EXAMPLES | WORD ORIGIN adverb for the special purpose or end presently under consideration: a committee formed ad hoc to deal with the issue. adjective concerned or dealing with a specific subject, purpose, or end: The ad hoc committee disbanded after making its final report. Origin of ad hoc
First recorded in
1550–60, ad hoc is from the Latin word ad hōc for this in hoc signo vinces [in hohk sig-noh wing-keys; in English hok sig-noh vin-seez] . Latin in this sign shalt thou conquer: motto used by Constantine the Great, from his vision, before battle, of a cross bearing these words. post hoc [ pohst hohk; English pohst hok] post hoc, ergo propter hoc [ pohst hohk, e-goh r p-te rohp r hohk; English pohst hok, ur-goh prop-ter hok er-goh] . Latin after this, therefore because of it: a formula designating an error in logic that accepts as a cause something that merely occurred earlier in time. propter hoc [ p-te rawp r hawk; English prop-ter hok] quoad hoc [ kwaw-ahd hohk; English kwoh-ad hok] adverb . Latin as much as this; to this extent. et hoc genus omne [et hohk ge-n oo s ohm-ne; et English hok jee-n uh s om-nee] . Latin and all this (or that) sort of thing.
et id genus omne [et id ge-n oo s ohm-ne; et English id jee-n uh s om-nee] /ɛt ˈɪd ˈgɛ nʊs ˈoʊm nɛ; ɛt ˈɪd ˈdʒi nəs ˈɒm ni/ English
Based on the Random House Unabridged Dictionary, © Random House, Inc. 2019
Examples from the Web for hoc Historical Examples of hoc
Every day to wander out of doors till after nine,
hoc non pergit. Hoc erat in votis, I should indeed have been happy to have had you for a guest.
So to church they went; and Staines, whose motto was "
Hoc age," minded his book.
But to introduce it into an old society, hic labor,
hoc opus est!
For the principal characteristic of Essence is to be separable and
Hoc Aliquid. British Dictionary definitions for hoc adjective, adverb for a particular purpose only; lacking generality or justification an ad hoc decision; an ad hoc committee Word Origin for ad hoc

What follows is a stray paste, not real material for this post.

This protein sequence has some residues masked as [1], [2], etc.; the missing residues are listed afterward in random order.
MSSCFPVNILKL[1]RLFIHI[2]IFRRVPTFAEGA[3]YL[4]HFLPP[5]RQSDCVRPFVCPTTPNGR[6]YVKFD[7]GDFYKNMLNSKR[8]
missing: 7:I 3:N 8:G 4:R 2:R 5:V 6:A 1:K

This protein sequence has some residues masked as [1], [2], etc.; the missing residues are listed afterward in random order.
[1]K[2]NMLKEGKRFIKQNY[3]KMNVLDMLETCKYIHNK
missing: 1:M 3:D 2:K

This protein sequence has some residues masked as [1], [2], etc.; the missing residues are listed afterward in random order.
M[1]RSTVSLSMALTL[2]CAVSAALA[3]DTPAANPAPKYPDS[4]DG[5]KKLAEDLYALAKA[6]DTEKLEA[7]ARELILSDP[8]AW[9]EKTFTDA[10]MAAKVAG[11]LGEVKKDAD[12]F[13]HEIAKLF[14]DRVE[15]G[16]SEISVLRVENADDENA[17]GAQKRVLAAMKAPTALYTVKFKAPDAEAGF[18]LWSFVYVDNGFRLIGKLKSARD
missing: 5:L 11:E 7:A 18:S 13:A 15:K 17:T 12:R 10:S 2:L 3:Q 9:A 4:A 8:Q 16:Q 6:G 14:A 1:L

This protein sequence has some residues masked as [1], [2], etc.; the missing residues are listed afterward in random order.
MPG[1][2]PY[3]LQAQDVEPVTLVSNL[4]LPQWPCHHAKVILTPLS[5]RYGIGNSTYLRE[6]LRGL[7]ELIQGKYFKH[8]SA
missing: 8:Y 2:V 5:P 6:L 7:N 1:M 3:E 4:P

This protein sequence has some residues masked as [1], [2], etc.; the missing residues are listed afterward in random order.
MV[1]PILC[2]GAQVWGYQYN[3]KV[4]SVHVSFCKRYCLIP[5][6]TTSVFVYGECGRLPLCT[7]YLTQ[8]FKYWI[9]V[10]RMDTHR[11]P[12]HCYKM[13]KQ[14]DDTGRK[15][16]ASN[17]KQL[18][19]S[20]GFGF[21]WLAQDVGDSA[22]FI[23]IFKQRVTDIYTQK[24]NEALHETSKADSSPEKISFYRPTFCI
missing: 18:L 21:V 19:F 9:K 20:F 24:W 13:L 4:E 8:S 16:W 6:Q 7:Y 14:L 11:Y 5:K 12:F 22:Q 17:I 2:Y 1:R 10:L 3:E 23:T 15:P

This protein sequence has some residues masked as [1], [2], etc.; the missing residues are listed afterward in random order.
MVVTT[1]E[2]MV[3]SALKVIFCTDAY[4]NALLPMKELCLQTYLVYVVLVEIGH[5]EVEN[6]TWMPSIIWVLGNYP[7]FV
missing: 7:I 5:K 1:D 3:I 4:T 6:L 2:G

Latin, literally: to this
noun logic the fallacy of assuming that temporal succession is evidence of causal relation Word Origin for post hoc
from Latin, short for
Post hoc ergo propter hoc after this, therefore on account of this
Collins English Dictionary - Complete & Unabridged 2012 Digital Edition
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Word Origin and History for hoc
Latin, "after this." Especially in
post hoc, ergo propter hoc, logical fallacy, literally "after this, therefore because of this."
Latin, literally "for this (specific purpose)."
Online Etymology Dictionary, © 2010 Douglas Harper
ad hoc [(ad hok, ad hohk)]
phrase describing something created especially for a particular occasion: “We need an ad hoc committee to handle this new problem immediately.” From Latin, meaning “toward this (matter).”
The New Dictionary of Cultural Literacy, Third Edition
Copyright © 2005 by Houghton Mifflin Harcourt Publishing Company. Published by Houghton Mifflin Harcourt Publishing Company. All rights reserved.
Idioms and Phrases with hoc
For the special purpose or end at hand; also, by extension, improvised or impromptu. The term, Latin for “to this,” is most often used for committees established for a specific purpose, as in
The committee was formed ad hoc to address health insurance problems. The term is also used as an adjective ( An ad hoc committee was formed), and has given rise to the noun adhocism for the tendency to use temporary, provisional, or improvised methods to deal with a particular problem. [Early 1600s]
The American Heritage® Idioms Dictionary
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